Travel: Sit back and relax

With economic downturns and natural disasters cycling throughout the news these days, it’s reassuring to know that spas the world over are still calming us down, from sea to street! 

The day before Hurricane Sandy smashed into New York City I stepped into the warm, rejuvenating waters at Aire Ancient Baths in Tribeca (www.ancientbathsny.com). The dimly lit, subterranean world of thermal pools, reminiscent of a scene from Cleopatra’s era, brought welcome relief from the mounting tension of what we now know as “Frankenstorm.” 

This remarkable “bathhouse” is a miraculous feat of architecture, an urban spa hideaway that is a stunning reincarnation of the kind of Roman baths scattered throughout Spain, Italy, Switzerland and other hot spots where those seeking a healing escape flocked to long ago. Originally a turn-of-the-century textile factory, designers of this bathing palace transformed this underground space the size of a subway station into a 21st century urban spa. 

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Echoes of the ancient past are not an accident, as Sylvie Bennett, a manager, told me. Aire attempted to “recreate the classic bathing cure right down to the white towel toga guests find waiting for them in every locker.” 

The ode to the old bathhouses was apparent, as I could tell from experience. A few days prior to being stranded in New York I had visited the Bath-House of the Winds, one of only three public baths in Athens, Greece, operating during the 19th century, near the Roman Agora. It is now part of the Museum of Greek Folk Art in Athens. At the historic Bath-House of the Winds bathers journeyed slowly from changing rooms to warm rooms to the hotter rooms so as not to be exposed to extreme temperature variations. The heart of all public baths is their furnaces and the water cistern, and this concept still exists in many cultures.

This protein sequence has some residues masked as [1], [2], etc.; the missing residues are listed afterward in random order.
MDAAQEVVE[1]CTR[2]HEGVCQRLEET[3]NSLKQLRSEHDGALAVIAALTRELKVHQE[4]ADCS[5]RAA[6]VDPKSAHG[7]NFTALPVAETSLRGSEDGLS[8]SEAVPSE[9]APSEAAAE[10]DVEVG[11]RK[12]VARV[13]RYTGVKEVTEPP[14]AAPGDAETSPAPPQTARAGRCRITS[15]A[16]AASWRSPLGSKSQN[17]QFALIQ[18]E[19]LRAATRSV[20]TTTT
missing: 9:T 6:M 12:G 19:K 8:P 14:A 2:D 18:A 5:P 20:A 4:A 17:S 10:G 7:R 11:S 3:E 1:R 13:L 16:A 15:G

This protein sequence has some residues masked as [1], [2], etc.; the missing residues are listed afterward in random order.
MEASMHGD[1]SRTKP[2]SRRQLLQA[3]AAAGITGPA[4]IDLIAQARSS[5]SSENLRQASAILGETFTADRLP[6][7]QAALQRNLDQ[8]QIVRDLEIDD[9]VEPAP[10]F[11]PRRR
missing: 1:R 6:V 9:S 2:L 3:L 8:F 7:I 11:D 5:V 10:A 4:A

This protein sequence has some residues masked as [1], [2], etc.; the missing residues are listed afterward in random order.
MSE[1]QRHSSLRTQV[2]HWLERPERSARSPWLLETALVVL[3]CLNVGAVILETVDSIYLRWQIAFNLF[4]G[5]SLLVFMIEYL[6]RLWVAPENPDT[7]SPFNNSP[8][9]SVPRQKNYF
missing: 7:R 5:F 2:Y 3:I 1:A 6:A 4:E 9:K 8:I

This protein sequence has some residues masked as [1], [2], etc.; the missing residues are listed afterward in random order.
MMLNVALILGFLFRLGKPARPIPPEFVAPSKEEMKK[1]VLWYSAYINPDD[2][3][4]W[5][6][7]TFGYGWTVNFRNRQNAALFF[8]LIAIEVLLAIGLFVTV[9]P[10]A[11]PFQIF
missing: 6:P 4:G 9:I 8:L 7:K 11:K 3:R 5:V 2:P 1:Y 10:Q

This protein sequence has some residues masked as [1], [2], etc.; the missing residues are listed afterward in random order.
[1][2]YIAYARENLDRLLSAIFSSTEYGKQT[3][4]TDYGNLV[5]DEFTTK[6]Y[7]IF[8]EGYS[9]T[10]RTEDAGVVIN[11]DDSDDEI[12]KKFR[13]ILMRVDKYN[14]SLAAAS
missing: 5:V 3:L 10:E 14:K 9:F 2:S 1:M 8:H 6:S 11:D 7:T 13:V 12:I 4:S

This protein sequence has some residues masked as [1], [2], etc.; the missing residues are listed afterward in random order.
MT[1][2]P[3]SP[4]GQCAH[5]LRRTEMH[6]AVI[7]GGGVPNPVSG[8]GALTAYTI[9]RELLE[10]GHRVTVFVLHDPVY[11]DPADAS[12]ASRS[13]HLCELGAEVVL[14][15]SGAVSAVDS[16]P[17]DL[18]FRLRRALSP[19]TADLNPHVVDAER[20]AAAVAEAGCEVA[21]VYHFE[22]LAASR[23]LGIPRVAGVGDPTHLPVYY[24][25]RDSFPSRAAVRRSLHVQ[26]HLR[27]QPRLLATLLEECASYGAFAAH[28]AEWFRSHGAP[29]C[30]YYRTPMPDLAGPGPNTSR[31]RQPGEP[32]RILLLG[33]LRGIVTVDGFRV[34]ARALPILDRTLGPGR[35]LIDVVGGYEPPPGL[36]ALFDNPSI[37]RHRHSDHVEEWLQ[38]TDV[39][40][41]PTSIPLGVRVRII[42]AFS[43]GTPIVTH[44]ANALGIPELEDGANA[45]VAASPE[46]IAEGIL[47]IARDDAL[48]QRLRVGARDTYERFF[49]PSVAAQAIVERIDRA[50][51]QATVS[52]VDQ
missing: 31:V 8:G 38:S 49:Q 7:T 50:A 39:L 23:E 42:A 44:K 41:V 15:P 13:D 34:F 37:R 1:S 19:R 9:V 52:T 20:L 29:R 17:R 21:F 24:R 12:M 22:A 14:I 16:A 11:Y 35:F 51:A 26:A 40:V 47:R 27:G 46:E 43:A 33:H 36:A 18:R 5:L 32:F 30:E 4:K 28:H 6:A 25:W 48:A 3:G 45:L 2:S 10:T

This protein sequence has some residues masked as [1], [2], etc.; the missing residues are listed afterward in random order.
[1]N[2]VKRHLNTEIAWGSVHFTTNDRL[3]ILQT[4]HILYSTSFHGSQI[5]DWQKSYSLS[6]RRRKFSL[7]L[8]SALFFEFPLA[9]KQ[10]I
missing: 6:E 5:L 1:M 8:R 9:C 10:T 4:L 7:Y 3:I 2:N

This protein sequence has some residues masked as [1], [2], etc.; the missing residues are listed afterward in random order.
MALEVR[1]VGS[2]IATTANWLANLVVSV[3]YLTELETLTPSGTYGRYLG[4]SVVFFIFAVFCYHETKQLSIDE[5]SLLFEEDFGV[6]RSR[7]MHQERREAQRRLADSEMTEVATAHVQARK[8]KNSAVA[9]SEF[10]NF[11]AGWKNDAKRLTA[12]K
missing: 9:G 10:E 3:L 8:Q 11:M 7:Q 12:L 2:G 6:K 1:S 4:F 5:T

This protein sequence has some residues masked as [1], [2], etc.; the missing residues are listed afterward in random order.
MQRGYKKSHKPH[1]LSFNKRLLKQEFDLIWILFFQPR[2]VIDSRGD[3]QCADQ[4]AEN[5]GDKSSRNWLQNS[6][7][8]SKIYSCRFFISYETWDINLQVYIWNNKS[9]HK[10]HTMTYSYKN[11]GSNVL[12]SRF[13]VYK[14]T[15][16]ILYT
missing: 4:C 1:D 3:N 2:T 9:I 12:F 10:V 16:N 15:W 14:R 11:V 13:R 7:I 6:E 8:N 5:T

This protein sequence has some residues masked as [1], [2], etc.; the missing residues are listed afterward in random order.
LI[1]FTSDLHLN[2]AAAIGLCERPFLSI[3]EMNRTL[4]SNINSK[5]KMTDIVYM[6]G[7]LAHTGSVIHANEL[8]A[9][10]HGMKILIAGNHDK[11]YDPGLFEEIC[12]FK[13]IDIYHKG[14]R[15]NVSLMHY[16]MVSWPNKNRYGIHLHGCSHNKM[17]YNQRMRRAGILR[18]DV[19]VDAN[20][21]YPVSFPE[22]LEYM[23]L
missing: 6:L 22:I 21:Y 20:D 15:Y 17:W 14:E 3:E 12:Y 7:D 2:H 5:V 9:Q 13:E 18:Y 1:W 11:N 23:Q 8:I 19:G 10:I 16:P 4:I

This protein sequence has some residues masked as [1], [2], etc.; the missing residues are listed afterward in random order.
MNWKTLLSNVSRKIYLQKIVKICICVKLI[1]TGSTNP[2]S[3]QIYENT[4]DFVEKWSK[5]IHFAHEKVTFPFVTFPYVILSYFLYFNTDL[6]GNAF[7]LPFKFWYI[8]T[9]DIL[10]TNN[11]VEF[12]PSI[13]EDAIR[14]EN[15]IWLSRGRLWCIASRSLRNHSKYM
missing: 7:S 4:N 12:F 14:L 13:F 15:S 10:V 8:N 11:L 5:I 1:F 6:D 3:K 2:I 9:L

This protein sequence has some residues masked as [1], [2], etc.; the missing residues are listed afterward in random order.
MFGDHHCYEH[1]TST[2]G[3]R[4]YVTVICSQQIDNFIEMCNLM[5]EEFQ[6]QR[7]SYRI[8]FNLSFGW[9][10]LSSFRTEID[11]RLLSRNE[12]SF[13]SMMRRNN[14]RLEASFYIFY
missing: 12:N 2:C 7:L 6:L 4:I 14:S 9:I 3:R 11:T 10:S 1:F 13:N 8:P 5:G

Taking the concept of healing, wellness and beauty to the next level is the Sha Wellness Clinic in the Mediterranean port city of Alicante, Spain (www.shawellnessclinic.com). 

Linking the past to the present, Sha operates on several levels, while offering a progressive menu of wellness solutions, from stress management to executive health. The ideal stay is two weeks while a medical team and therapeutic consultants adapt a health plan consistent with the needs of each guest. Sha Wellness symbolizes the latest in “medical spa” tourism for those who seek health care outside of the U.S. It starts with their cuisine, inspired by Hippocrates, the father of medicine, in which the spa takes a cue from his ancient advice, “let your food be your medicine and your medicine, your food.” 

Sha’s macrobiotic-inspired menu is flexible, enhanced by cooking lessons, yoga, tai-chi, medication and yes, “laughter therapy”! 

Healthy aging, as opposed to that dated phrase, “anti-aging,” is another program with solutions based on research from specialists from the spa’s scientific committee. International celebrities have been known to slip on a robe and sail through a wellness itinerary in protected privacy, therefore I will not reveal names of VIPs you might meet in the locker room. 

Whether it’s downtown Greece, Lower Manhattan or seaside Spain, one thing is for sure: The universal goal shared by spa-goers is to get away from it all while adding life to your years and years to your life. 

Pamela Price is the co-author of “Day Trips from Los Angeles.” 

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The Malibu Times is the first newspaper in Malibu, serving the community since 1946.

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